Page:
Saturday, February 20, 2016

Unnecessary--Common Core Is On The Job!

I've been under the incorrect (?) impression that Common Core is supposed to solve all of society's problems, and perhaps even bring about a thousand years of peace:
Tucked inside Gov. Jerry Brown’s projected 2016-17 budget is a proposal for an unusual state-funded competition to address a long-standing challenge facing high school seniors: getting them better prepared for college-level math.

Brown is proposing spending $3 million for a competition to develop a year-long math course that is closely aligned with the California State University’s expectations for incoming freshmen, and will help students avoid having to take remedial classes when they get there.

In higher education circles, educators increasingly refer to these classes as “developmental classes,” in part to remove the stigma that may be associated with the “remedial” label.

The governor’s budget proposal noted that a high school course already exists to better prepare students for college-level English – the Expository Reading and Writing Course – which is now being taught in most high schools in the state...

The additional high school course would mesh with the Common Core State Standards, which envisage a three-year sequence of math courses but also strongly recommend a fourth year, without specifying what that fourth-year course should be...

In particular, the new math course could help students master Algebra 2. WestEd’s Finkelstein noted that Algebra 2 is a hard, discouraging experience for many students in the 11th grade, leading them to abandon math entirely after taking the class. He estimates that 30 percent of students don’t take any math in the 12th grade. Other estimates put that figure as high as 40 percent. That means that large numbers of students are likely to arrive in college unprepared for college-level math, and that they will have to take developmental classes to catch up. It might also disqualify them altogether from admission to most UC campuses.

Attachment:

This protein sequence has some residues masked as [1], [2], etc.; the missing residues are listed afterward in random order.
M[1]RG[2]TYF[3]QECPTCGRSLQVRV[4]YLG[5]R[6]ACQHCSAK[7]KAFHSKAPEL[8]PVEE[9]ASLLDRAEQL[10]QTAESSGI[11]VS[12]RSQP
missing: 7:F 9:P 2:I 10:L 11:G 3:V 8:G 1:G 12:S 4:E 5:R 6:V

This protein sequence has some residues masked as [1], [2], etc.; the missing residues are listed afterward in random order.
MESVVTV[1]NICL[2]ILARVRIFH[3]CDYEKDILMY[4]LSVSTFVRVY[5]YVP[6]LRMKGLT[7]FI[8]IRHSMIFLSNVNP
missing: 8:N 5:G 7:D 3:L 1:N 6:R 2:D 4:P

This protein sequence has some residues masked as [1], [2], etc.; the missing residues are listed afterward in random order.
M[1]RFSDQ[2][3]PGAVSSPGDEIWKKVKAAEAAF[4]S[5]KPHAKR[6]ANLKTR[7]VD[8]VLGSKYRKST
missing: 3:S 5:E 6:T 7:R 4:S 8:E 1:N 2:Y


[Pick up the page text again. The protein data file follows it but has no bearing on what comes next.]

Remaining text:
We won't even teach Algebra 2 at my school anymore.  We teach integrated math.  Maybe this proposed course should prepare students for "integrated math 3".

Read the entire article at


Auntie Ann said...

And, since states that signed on to Race to the Top are required to assume that any student that graduates from a Common Core school is ready for college math and must be placed in credit bearing non-remedial math classes in public colleges, there should be no more need for remedial math classes. The problem is solved!

Ellen K said...

I predict the same type of math illiteracy that we now see in twenty somethings who were taught to read using Whole Language.By the way, Congress is simply renaming Common Core, not eliminating it.